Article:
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Herbert Sadd (1864-1945)




















Herbert Sadd was born on 29th February 1864 in Barford but he and his younger brother Marshall Sadd, grew up in the Bell Inn, Marlingford, a few miles west of Norwich.

Herbert Sadd's birth certificate


Their parents, Georgiana (nee Hipperson) and John Sadd, were both originally from Hingham. They married in 1858 and by 1861 were living in Barford.

Georgiana’s parents kept Marlingford Bell from at least 1851 to the late 1860s, when Georgiana & John took it over. Georgiana’s parents then moved to Wramplingham, where Herbert was staying when the 1871 census was taken. As with many publicans at the time, John had another trade – bricklaying, and Herbert followed in the same trade, which, in the 1890s, took him to Norwich in 1891 and even as far as London to work on the construction of the Blackwall
Image found by Gordon Cox showing licensees Len & Ruby Leverett. Tunnel (1892-1897). Georgiana and John stayed at the Marlingford Bell for over twenty years (according to licensing records, until 1896, although in the 1891 census John was boarding in Norwich and by 1901 they definitely seem to have been living separately, John in Norwich as a bricklayer whilst Georgiana stayed in Marlingford, as a housekeeper to Frederick Blyth, the blacksmith. Only one of Herbert’s six siblings was still living with his mother by this point, and it seems likely that Herbert lived in London until at least 1903, when he married Alice Ann Bales in the borough of Kensington . By 1904 he was back in Norfolk, where all his five children were born and by 1911 they were living in Mount Temple, Marlingford he they stayed for the rest of his life.
Marlingford Bell in the 1960s


Billy Bennington knew of Herbert and Marshall Sadd, who were a generation older than him, and he must have heard Herbert play, as he played a tune he later referred to as Herbert Sadd’s Schottische (VT152CD 'The Barford Angel'). Herbert’s dulcimer was still in the family in 2005, and is an outstanding example of Mark Widdows’ beautiful craftsmanship. If the quality of the instrument is anything to go by, it is likely that Herbert was a good player.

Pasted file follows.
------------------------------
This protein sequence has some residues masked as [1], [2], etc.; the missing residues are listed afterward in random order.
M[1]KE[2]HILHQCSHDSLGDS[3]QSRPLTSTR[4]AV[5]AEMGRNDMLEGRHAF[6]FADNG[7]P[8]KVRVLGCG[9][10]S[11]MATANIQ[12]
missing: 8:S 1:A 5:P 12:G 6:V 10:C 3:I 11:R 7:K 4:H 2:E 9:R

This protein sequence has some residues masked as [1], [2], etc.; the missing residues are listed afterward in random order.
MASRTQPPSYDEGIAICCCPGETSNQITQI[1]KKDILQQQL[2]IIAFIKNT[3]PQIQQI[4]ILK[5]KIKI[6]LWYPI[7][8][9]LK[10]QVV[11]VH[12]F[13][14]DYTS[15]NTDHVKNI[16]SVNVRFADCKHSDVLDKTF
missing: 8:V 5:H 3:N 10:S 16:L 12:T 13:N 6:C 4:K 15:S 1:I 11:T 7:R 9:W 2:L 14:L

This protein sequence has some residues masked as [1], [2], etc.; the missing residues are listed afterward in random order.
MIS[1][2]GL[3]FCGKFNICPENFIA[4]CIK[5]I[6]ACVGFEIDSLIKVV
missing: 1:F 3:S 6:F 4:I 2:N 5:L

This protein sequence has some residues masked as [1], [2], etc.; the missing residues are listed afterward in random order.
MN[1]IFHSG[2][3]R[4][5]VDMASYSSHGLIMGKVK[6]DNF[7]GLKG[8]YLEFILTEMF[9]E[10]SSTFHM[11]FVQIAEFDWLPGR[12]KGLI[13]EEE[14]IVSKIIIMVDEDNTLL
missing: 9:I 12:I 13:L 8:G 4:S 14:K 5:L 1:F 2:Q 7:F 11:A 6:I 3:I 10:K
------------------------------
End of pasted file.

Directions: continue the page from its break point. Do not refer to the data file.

Herbert Sadd died on 6th January 1945.


   Herbert Sadd's death certificate




Herbert Sadd's dulcimer made by Mark Widdows


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Click on a thumbnail to see a larger picture


Photo descriptions & sources

Main photos: Herbert Sadd  (from the family)

a. Herbert Sadd's dulcimer front (John Howson)

b. Herbert Sadd's dulcimer back (JH)

c. Herbert Sadd's granddaughter Pat Webster with his dulcimer  (JH)

d. Herbert Sadd's dulcimer front (JH)



e. Herbert Sadd's dulcimer profile (JH)

f.  Herbert Sadd's dulcimer stand (JH)

g. Herbert Sadd's dulcimer bridges (JH)

h. Herbert Sadd's dulcimer sound hole (JH)



i. Herbert Sadd's dulcimer sound hole (JH)

j. Herbert Sadd's dulcimer maker's name (JH)

k. Herbert Sadd's beaters (JH)

l. Herbert Sadd's beaters and tuning key (JH)

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